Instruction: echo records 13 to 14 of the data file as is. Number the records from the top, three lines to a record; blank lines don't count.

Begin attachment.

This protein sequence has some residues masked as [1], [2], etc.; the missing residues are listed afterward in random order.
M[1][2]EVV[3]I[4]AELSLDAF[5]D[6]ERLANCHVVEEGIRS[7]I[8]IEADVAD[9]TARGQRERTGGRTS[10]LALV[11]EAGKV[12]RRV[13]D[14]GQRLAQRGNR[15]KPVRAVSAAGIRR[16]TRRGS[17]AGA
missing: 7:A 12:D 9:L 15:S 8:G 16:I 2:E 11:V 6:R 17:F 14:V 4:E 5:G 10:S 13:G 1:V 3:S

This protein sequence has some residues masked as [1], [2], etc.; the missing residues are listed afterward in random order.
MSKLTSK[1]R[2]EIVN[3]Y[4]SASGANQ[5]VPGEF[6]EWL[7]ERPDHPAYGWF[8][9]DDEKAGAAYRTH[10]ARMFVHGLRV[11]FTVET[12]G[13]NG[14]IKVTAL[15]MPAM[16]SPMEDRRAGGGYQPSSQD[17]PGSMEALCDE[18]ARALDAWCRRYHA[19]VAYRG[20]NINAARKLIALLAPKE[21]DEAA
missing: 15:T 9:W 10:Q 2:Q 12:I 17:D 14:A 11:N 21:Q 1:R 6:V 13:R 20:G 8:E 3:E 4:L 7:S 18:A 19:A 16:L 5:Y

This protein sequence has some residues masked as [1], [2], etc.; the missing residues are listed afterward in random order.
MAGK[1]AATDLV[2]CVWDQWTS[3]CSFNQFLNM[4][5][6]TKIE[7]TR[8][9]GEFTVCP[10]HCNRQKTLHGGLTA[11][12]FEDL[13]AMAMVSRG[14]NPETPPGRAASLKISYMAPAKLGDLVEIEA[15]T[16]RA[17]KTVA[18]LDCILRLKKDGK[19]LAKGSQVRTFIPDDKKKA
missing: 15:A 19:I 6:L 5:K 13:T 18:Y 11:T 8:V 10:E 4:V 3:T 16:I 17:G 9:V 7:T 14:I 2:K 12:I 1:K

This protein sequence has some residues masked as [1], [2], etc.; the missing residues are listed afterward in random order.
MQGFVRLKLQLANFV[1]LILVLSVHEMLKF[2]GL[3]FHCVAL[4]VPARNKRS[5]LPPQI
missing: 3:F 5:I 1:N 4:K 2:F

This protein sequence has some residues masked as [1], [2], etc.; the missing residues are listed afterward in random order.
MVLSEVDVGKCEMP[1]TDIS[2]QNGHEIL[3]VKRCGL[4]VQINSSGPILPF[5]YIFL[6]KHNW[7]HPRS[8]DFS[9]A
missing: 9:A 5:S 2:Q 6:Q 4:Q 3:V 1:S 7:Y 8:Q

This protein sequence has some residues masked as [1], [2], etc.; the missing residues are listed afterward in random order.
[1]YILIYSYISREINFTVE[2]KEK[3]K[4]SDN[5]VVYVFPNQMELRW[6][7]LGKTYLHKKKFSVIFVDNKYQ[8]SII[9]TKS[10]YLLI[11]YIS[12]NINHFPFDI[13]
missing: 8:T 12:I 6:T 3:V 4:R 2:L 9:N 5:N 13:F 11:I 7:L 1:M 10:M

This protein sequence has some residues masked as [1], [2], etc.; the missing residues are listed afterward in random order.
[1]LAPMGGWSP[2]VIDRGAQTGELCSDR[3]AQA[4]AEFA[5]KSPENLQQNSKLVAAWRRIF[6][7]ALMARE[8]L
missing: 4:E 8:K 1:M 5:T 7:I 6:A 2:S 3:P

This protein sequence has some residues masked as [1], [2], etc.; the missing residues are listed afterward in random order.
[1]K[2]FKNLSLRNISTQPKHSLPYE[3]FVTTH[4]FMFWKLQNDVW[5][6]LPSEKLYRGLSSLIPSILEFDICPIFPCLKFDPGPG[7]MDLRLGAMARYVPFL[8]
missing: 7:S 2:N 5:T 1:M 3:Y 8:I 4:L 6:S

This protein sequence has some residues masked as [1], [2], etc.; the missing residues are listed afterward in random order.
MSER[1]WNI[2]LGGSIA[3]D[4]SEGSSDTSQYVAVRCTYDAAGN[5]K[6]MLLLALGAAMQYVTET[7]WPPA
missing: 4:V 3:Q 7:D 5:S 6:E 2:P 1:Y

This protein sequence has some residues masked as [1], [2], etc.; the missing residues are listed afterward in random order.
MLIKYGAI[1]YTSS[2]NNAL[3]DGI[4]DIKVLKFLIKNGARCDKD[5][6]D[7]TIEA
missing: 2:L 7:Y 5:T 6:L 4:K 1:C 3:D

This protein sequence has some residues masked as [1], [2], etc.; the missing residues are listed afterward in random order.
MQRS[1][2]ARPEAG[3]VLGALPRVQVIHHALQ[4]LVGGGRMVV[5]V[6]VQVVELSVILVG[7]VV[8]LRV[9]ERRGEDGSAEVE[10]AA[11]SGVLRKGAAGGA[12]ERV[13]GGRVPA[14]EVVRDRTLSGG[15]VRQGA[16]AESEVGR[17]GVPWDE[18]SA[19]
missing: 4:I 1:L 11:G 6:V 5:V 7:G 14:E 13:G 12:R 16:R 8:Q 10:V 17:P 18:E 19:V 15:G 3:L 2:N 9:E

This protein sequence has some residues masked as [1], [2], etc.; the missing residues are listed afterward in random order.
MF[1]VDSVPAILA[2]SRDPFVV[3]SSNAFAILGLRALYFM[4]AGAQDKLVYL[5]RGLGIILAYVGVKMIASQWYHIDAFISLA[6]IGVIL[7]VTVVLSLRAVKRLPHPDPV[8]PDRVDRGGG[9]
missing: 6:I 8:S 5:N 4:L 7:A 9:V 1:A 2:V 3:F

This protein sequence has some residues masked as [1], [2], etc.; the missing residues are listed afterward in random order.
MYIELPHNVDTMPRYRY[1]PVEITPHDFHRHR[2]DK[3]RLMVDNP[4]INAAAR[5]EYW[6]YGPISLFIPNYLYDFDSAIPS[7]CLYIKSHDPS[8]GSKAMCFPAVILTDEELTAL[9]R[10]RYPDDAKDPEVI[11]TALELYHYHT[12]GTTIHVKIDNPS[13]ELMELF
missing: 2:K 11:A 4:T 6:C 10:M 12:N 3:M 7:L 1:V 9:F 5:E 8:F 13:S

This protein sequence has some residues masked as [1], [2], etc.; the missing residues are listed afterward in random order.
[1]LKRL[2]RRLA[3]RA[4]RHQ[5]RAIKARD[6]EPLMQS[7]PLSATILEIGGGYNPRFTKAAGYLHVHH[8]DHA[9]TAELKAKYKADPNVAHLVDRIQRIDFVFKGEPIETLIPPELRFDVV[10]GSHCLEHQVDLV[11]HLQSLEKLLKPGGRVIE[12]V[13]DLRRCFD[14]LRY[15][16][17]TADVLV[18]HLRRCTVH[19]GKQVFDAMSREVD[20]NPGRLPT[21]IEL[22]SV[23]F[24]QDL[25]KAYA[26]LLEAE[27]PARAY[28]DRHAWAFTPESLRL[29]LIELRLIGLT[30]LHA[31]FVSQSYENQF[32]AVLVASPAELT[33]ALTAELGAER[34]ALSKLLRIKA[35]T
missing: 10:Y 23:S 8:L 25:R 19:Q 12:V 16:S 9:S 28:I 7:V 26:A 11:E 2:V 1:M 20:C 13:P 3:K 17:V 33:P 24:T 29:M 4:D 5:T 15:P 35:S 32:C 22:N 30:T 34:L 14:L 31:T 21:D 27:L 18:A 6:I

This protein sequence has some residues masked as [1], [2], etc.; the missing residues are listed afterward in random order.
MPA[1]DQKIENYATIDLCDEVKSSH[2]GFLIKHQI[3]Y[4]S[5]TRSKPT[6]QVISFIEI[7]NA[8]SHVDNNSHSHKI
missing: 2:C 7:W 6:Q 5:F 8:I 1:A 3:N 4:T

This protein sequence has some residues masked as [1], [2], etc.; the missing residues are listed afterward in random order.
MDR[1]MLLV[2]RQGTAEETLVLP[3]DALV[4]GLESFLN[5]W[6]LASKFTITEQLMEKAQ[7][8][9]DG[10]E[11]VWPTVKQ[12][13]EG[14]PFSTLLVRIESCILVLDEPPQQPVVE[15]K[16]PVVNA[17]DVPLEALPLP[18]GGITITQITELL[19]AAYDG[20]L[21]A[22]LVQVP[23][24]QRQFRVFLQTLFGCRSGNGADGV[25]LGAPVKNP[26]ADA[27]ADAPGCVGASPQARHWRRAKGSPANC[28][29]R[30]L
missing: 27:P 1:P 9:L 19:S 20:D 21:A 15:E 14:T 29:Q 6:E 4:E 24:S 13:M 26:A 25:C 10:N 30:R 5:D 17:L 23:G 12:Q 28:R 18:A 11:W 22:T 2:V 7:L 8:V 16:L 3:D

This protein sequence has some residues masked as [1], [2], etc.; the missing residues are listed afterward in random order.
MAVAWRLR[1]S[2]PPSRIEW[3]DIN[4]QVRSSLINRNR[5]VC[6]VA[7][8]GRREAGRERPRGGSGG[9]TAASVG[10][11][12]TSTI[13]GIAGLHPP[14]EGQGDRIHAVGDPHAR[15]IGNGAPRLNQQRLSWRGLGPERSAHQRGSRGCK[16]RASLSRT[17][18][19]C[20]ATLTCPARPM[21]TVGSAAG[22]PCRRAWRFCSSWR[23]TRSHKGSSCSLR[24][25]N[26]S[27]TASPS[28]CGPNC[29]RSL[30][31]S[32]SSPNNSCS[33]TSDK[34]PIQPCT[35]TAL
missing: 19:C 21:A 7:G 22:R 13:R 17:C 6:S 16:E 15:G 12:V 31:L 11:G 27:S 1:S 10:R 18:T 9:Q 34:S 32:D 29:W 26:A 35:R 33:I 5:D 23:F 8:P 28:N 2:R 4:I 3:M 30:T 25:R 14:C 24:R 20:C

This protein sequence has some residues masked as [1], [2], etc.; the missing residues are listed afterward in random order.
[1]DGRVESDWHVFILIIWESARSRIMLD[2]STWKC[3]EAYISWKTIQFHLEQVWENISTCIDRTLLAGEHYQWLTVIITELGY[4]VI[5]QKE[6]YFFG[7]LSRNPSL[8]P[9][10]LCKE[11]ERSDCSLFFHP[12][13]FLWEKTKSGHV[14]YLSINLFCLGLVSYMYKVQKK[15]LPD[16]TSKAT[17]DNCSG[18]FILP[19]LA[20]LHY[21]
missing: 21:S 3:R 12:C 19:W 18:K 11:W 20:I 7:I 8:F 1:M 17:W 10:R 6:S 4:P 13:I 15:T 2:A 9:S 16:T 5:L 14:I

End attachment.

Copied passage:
This protein sequence has some residues masked as [1], [2], etc.; the missing residues are listed afterward in random order.
MYIELPHNVDTMPRYRY[1]PVEITPHDFHRHR[2]DK[3]RLMVDNP[4]INAAAR[5]EYW[6]YGPISLFIPNYLYDFDSAIPS[7]CLYIKSHDPS[8]GSKAMCFPAVILTDEELTAL[9]R[10]RYPDDAKDPEVI[11]TALELYHYHT[12]GTTIHVKIDNPS[13]ELMELF
missing: 2:K 11:A 4:T 6:C 10:M 12:N 3:M 7:L 1:V 9:F 5:E 8:F 13:S

This protein sequence has some residues masked as [1], [2], etc.; the missing residues are listed afterward in random order.
[1]LKRL[2]RRLA[3]RA[4]RHQ[5]RAIKARD[6]EPLMQS[7]PLSATILEIGGGYNPRFTKAAGYLHVHH[8]DHA[9]TAELKAKYKADPNVAHLVDRIQRIDFVFKGEPIETLIPPELRFDVV[10]GSHCLEHQVDLV[11]HLQSLEKLLKPGGRVIE[12]V[13]DLRRCFD[14]LRY[15][16][17]TADVLV[18]HLRRCTVH[19]GKQVFDAMSREVD[20]NPGRLPT[21]IEL[22]SV[23]F[24]QDL[25]KAYA[26]LLEAE[27]PARAY[28]DRHAWAFTPESLRL[29]LIELRLIGLT[30]LHA[31]FVSQSYENQF[32]AVLVASPAELT[33]ALTAELGAER[34]ALSKLLRIKA[35]T
missing: 10:Y 23:S 8:L 25:R 19:Q 12:V 16:S 9:S 28:I 7:V 26:A 11:E 2:V 1:M 20:C 13:P 3:K 17:V 33:P 24:T 29:M 4:D 5:T 15:P 35:S 32:C 22:N 30:T 34:L 14:L 31:T 21:D 27:L 18:A 6:I